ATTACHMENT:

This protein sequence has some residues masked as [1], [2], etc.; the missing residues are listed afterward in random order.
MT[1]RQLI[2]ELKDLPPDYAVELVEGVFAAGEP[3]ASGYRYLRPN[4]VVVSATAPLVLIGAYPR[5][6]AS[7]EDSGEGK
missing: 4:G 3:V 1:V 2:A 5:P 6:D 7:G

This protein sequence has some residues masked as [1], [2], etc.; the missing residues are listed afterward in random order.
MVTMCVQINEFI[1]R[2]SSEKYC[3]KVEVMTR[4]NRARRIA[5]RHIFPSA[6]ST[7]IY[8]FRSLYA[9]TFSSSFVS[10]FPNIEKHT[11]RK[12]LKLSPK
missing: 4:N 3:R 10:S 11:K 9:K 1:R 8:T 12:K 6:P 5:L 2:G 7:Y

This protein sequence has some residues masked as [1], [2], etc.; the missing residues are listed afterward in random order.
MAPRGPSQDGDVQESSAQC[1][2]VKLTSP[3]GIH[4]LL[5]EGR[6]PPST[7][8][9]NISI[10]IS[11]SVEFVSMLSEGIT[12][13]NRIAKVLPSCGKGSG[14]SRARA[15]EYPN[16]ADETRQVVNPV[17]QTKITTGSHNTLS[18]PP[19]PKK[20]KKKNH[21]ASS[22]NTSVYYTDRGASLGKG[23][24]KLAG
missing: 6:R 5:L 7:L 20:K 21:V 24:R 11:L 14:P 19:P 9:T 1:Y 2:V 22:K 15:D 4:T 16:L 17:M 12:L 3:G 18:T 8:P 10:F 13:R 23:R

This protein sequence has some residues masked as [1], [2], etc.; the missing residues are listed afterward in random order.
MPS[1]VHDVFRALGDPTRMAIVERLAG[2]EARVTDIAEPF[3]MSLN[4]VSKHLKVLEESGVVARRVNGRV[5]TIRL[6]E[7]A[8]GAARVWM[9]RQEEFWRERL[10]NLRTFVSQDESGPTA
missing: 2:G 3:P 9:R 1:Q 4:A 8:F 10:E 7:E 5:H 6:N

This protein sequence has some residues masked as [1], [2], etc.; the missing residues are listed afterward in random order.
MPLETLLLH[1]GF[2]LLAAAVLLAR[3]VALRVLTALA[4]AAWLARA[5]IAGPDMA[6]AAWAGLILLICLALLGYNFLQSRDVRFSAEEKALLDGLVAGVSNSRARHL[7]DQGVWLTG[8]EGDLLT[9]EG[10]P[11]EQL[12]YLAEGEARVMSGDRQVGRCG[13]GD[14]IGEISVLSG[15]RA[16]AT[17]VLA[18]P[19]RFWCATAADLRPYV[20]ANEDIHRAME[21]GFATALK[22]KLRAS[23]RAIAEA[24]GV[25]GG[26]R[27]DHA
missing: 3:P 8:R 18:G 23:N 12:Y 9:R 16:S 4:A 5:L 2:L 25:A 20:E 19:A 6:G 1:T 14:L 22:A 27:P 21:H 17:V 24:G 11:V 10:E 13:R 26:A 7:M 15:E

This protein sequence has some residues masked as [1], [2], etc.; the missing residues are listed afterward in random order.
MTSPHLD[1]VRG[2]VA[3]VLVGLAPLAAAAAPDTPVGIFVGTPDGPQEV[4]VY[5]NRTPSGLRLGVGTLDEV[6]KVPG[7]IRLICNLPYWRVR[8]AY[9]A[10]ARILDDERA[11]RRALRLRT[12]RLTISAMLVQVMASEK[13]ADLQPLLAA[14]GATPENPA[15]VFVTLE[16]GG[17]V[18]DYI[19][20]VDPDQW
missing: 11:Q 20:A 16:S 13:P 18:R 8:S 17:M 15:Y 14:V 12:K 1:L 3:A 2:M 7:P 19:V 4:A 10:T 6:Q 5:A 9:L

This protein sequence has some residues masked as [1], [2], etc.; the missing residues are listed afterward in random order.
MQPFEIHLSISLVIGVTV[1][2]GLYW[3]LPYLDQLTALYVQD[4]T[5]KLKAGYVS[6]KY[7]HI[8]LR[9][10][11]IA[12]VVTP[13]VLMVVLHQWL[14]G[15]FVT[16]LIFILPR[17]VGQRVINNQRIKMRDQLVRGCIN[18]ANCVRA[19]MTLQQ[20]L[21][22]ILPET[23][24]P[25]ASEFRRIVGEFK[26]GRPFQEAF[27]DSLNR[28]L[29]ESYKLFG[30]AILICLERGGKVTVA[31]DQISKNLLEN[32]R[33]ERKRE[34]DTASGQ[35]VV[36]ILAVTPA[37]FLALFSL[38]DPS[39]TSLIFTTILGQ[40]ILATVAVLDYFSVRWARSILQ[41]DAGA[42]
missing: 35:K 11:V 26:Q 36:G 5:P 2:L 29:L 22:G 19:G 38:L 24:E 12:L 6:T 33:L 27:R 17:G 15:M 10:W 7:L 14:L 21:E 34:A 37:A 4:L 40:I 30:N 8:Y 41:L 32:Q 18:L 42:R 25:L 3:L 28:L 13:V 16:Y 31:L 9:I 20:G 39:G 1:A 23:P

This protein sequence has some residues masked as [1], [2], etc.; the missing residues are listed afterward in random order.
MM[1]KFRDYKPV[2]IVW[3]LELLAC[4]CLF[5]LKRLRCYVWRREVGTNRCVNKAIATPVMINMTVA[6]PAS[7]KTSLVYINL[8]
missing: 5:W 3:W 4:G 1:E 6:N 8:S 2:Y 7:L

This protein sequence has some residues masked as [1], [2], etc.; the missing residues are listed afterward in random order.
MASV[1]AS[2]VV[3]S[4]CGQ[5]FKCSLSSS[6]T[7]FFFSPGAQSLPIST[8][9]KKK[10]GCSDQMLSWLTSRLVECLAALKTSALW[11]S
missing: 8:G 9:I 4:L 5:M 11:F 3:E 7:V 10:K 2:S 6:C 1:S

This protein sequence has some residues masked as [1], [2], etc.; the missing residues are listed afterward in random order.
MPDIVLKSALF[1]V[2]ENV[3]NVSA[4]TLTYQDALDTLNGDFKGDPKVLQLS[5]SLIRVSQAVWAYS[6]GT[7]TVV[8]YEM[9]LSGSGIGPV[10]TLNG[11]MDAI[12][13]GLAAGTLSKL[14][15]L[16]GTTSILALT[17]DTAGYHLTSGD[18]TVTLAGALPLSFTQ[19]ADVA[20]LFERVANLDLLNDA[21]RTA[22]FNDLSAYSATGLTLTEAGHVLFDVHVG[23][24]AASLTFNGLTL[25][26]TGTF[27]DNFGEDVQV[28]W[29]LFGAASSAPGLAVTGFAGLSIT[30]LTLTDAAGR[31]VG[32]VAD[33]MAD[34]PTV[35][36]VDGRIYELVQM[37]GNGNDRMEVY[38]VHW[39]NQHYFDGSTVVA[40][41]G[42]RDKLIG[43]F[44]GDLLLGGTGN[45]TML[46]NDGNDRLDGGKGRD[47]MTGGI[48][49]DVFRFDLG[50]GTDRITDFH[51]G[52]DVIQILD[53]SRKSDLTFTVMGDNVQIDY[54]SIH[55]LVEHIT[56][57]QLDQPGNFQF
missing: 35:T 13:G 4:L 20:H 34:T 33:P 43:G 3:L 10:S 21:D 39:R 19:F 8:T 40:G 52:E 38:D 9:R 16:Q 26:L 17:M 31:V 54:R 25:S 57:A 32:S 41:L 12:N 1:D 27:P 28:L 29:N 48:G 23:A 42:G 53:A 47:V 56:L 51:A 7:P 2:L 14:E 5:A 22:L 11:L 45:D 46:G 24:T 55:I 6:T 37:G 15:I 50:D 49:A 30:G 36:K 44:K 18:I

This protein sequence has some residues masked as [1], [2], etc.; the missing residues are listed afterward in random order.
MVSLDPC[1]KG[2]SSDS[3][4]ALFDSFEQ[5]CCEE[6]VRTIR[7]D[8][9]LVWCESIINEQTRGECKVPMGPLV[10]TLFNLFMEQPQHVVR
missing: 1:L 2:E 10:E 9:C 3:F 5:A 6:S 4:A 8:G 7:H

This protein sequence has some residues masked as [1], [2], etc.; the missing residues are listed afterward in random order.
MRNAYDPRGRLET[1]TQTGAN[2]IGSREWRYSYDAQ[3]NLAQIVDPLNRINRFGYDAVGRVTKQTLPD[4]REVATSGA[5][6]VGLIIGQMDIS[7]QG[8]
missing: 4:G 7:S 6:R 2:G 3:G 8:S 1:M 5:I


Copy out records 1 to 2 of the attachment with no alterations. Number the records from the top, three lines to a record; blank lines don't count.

This protein sequence has some residues masked as [1], [2], etc.; the missing residues are listed afterward in random order.
MT[1]RQLI[2]ELKDLPPDYAVELVEGVFAAGEP[3]ASGYRYLRPN[4]VVVSATAPLVLIGAYPR[5][6]AS[7]EDSGEGK
missing: 4:G 3:V 1:V 2:A 5:P 6:D 7:G

This protein sequence has some residues masked as [1], [2], etc.; the missing residues are listed afterward in random order.
MVTMCVQINEFI[1]R[2]SSEKYC[3]KVEVMTR[4]NRARRIA[5]RHIFPSA[6]ST[7]IY[8]FRSLYA[9]TFSSSFVS[10]FPNIEKHT[11]RK[12]LKLSPK
missing: 4:N 3:R 10:S 11:K 9:K 1:R 8:T 12:K 6:P 5:L 2:G 7:Y